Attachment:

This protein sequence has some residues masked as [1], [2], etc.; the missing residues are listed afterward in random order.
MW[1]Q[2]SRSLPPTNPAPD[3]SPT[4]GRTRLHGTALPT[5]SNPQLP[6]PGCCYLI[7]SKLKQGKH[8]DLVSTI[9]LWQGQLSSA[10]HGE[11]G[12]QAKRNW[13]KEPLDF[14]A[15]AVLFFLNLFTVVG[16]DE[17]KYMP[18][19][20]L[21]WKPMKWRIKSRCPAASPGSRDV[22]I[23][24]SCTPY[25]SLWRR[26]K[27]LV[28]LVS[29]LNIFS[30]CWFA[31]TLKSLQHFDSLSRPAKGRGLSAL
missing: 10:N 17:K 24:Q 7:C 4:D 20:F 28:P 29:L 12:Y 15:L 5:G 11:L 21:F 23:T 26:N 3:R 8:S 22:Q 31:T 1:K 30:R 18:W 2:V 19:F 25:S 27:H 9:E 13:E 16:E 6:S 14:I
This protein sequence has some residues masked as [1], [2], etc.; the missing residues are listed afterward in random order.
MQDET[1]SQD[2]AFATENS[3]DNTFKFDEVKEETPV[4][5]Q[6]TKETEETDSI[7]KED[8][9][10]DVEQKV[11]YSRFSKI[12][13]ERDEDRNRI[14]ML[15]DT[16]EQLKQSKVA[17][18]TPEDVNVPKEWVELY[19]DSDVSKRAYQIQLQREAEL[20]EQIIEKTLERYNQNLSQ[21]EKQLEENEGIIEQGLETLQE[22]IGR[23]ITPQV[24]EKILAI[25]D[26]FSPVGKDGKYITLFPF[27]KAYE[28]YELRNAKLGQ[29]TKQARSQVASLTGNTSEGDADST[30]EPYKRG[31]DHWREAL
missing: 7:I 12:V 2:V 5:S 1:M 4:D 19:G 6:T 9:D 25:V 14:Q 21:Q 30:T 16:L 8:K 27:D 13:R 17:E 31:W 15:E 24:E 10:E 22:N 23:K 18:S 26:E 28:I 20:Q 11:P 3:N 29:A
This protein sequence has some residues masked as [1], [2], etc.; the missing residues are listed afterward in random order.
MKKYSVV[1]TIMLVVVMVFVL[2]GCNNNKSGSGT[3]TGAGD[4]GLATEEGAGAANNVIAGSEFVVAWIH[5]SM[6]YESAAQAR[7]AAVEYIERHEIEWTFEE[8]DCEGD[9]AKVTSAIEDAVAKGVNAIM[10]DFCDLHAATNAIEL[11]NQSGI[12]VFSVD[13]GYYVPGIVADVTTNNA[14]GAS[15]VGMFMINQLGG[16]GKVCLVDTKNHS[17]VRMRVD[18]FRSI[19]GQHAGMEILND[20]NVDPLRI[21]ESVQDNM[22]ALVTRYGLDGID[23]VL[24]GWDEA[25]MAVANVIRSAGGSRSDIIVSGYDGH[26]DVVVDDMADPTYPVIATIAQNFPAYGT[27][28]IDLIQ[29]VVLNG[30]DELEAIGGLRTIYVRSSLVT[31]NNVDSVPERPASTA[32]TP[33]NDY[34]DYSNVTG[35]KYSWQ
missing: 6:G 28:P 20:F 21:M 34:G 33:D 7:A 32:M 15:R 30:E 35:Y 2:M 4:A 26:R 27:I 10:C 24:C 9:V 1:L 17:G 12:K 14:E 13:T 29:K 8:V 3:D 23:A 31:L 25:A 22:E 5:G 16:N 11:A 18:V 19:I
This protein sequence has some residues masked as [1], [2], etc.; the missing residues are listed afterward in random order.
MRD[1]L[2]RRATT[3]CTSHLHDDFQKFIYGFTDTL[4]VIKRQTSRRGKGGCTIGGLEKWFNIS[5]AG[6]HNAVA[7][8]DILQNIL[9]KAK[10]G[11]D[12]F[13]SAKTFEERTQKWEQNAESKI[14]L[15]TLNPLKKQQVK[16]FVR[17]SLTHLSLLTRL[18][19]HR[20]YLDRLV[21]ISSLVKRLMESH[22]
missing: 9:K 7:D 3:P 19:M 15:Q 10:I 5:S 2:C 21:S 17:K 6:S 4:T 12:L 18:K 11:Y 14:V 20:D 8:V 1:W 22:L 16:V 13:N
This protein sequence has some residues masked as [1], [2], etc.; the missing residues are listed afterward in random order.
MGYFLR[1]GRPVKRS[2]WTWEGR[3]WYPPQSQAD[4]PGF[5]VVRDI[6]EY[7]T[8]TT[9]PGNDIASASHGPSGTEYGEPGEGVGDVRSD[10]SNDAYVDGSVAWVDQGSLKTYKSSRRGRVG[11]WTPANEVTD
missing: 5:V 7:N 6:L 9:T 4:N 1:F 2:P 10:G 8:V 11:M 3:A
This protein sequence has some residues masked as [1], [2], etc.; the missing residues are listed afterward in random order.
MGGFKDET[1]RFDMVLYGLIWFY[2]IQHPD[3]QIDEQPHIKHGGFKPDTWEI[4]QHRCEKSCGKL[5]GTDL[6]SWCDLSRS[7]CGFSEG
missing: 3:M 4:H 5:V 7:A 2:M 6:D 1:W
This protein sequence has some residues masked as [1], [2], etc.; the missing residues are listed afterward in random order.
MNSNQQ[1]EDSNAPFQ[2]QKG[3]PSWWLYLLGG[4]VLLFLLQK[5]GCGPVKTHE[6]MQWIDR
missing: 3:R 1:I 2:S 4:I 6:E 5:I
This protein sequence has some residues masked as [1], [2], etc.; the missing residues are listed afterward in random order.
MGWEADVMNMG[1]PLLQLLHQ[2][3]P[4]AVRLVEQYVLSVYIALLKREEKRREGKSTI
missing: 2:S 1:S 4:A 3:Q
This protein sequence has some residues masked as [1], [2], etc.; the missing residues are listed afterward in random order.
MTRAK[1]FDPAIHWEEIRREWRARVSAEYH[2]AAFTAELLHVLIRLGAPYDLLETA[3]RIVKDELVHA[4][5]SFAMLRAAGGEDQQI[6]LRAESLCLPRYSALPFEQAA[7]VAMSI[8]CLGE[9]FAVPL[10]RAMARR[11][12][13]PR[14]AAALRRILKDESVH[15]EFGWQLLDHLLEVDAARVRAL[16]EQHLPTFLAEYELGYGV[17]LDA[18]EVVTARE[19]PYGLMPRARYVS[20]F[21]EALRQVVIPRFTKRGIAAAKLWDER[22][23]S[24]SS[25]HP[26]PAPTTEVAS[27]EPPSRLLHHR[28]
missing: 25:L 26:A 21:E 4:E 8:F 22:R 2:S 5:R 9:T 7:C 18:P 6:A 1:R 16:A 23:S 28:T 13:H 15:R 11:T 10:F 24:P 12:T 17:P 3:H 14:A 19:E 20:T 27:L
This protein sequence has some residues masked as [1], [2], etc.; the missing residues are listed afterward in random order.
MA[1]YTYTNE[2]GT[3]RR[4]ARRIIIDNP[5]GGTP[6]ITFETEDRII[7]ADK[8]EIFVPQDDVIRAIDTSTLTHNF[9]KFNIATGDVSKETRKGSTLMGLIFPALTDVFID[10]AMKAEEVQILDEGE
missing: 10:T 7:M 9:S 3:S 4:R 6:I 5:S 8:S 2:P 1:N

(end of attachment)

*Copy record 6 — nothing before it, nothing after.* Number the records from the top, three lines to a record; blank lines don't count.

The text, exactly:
This protein sequence has some residues masked as [1], [2], etc.; the missing residues are listed afterward in random order.
MGGFKDET[1]RFDMVLYGLIWFY[2]IQHPD[3]QIDEQPHIKHGGFKPDTWEI[4]QHRCEKSCGKL[5]GTDL[6]SWCDLSRS[7]CGFSEG
missing: 3:M 4:H 5:V 7:A 2:M 6:D 1:W